DW
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Old 20-06-2010, 16:28   #5
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Does take time...

I looked for about two years and am currently over four years into fitting out. It turned into a much bigger project than I had expected. Also my abilities and needs have changed over that time frame.

Your two years looks to be pretty short unless you can find something in very, very good condition, or can afford more than a few skilled workers.

Allowing 3 months from first inspection to finalized transaction, 6 months to fix any faults and you are down to not much more than a year. Add in specialized training (radio license and courses for the crew alone can chew up 3 to 6 months), a month for initial provisioning, a little bit of bad weather and whoa, where does the time go...
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Old 20-06-2010, 17:04   #6
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I started with a criteria that I must have, then a a list of extras that would be nice. I spent alot of time on the net researching boats to find ones that met my criteria. Probably about 12 months.

Once I began looking seriously and physically boarded boats, I found there were not that many that met my requirements. The boats on offer would require serious time and money to get to a point for cruising.

I spent around 6 months looking for a boat and found it became hard work because none of the boats were suitable. It did give me alot of experience in what not to look for.

I eventually found a boat that was around 85% of what I was looking for and it has turned out to be better thought out than what I envisaged.

After purchase, I still spent 12 months doing minor upgrades and learning to handle the boat.

From that experience, 2 years seems to be a fair time frame to be ready to sail away.

Pete
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Old 21-06-2010, 17:14   #7
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1. Start now is fine, not like you haven't already, you were at the boat show. You are on CF and this is a great place to hang out! I realize you asked "in earnest", if that means inspecting vessels take your time. The vessel you find tomorrow may not be available when you are ready to pull the trigger. But, start now so that you can find the style, size, condition for the money that you may want.

2. That's up to you. I sold first then bought.

3. As a part time broker is Portland, I feel OK with tire kickers, so no real need to have a buyers broker unless you come across one you click with. Most vessels are available for "co-brokerage". This will be good if you find a broker you like and then find a boat that is not directly listed with that broker.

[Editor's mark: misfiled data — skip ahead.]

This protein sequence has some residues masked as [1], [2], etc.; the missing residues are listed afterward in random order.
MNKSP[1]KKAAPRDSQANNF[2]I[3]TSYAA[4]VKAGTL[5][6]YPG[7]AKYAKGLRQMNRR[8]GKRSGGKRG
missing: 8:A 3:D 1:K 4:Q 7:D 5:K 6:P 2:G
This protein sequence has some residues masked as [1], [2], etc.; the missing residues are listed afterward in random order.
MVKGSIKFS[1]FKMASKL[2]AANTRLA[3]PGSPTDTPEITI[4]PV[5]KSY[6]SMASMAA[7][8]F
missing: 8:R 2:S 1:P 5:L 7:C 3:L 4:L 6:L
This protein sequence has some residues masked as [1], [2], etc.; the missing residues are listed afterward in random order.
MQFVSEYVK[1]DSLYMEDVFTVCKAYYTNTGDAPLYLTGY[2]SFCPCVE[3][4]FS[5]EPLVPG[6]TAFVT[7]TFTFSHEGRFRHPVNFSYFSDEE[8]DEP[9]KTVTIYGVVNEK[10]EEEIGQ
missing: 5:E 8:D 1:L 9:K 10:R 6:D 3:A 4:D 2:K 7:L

4. No comment, shop around, get referrals from friends and colleagues, visit the docks...

5. No personal experience with saildrive. I like prop walk

Good Luck,

Greg
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Old 21-06-2010, 17:44   #8
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I looked for 4 years before we bought our previous boat. Consider the fact that it may take 6+ months to refit a boat to your requirements before sailing off.
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Old 22-06-2010, 10:08   #9
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Well I'll tell you what ALWAYS seems to happen to me (and this applies to buying and selling boats, houses, cars, whatever, as well as looking for jobs and most everything else in life). If I decide that I should start looking now, even though I'm not immediately ready to pull the trigger, then I will discover "The One" almost immediately. If I wait until I'm ready before I start looking, then it will take me months and months to find what I really want.

So, when to start looking is up to you. How long it takes the "average" shopper to find a boat is really pretty irrelevant.

Good luck!
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Old 22-06-2010, 11:39   #10
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I think a lot depends on your personal knowledge. Like how much sailing have you done? On what boats? Do you know just where you want to go? Basics, Basics. If you are new to boats and cruising it might take you a lot longer to educate yourself (like do you believe the sailing mag adverts? I hope not!). If you are experienced make a list of boats you think would work for you and do your own research on the net. Yachtworld is a resource. Also do you believe a broker is like a used car salesman? You will learn to read between the lines on their sales pitches. Should not take a experienced boater more than a month to find his prize. Ken